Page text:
I meet with so many people who say that they allowed the police to search their car, house, pocketbook — even their own person — “because the police asked if they could.” And the general sentiment is that when the police ask to search anything, “you have to say ‘Yes.’”
Now, the police might have other reasons allowing them to search regardless of how you answer, but most of the time they aren’t asking just to be polite; they’re asking because they have to obtain your consent to proceed with the search.
When you say “yes” to a search, you are waiving your constitutional right against unlawful search and seizure guaranteed to you in the Fourth Amendment to the U.S. Constitution:
The right of the people to be secure in their persons, houses, papers, and effects, against unreasonable searches and seizures, shall not be violated, and no warrants shall issue, but upon probable cause, supported by oath or affirmation, and particularly describing the place to be searched, and the persons or things to be seized.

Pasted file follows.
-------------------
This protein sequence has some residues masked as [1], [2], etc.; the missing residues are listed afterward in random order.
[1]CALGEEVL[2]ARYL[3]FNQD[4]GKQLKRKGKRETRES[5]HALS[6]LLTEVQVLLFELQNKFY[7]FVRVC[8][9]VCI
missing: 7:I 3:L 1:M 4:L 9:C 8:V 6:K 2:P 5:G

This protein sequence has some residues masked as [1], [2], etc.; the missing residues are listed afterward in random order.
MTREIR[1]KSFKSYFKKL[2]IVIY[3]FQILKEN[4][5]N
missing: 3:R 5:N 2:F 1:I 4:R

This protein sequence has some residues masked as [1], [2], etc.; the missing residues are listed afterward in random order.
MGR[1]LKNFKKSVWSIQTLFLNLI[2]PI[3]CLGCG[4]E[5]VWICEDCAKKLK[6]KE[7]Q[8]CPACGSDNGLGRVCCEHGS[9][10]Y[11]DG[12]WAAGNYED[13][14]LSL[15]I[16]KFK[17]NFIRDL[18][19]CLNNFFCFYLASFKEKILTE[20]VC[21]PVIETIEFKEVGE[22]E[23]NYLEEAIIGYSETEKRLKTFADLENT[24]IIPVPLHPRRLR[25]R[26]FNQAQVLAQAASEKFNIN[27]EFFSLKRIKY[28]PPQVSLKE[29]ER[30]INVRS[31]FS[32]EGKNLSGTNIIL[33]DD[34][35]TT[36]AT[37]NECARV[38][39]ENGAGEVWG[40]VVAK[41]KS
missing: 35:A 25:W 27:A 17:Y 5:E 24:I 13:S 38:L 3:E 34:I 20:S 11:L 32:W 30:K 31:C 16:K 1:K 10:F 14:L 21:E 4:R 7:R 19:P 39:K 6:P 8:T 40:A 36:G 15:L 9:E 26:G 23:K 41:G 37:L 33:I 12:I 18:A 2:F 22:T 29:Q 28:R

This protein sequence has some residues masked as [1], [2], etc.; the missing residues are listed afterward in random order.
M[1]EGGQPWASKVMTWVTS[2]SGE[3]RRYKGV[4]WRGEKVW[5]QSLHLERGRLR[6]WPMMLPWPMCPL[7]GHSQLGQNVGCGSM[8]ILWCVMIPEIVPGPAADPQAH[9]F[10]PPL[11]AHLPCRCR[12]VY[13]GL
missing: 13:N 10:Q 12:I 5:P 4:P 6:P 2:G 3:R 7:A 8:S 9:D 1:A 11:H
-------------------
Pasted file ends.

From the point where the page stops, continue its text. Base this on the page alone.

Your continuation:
The Fourth Amendment was enacted in response to Great Britain’s use of “general warrants” in Colonial America. In essence, the British could search anyone, anywhere, at anytime, and without having to show facts supporting the necessity of the search. This did not sit well in a land where “every man’s home is his castle.”
Many times, a search warrant is not required priorto a search, and probable cause justifying the search can be found by a judicial officer after the search takes place. Most notably, these circumstances include a search of a person incident to arrest, search of a motor vehicle, border searches, evidence in plain view, exigent circumstances (such as when the police are in “hot pursuit” or there is a risk that evidence will be destroyed), and of course when a person consents to a search.
I am not suggesting that anyone should be uncooperative with the police. After all, they risk their lives everyday to protect us. But too many people have forgotten that they do have certain rights under the Constitution. Future posts will explore those rights in more detail.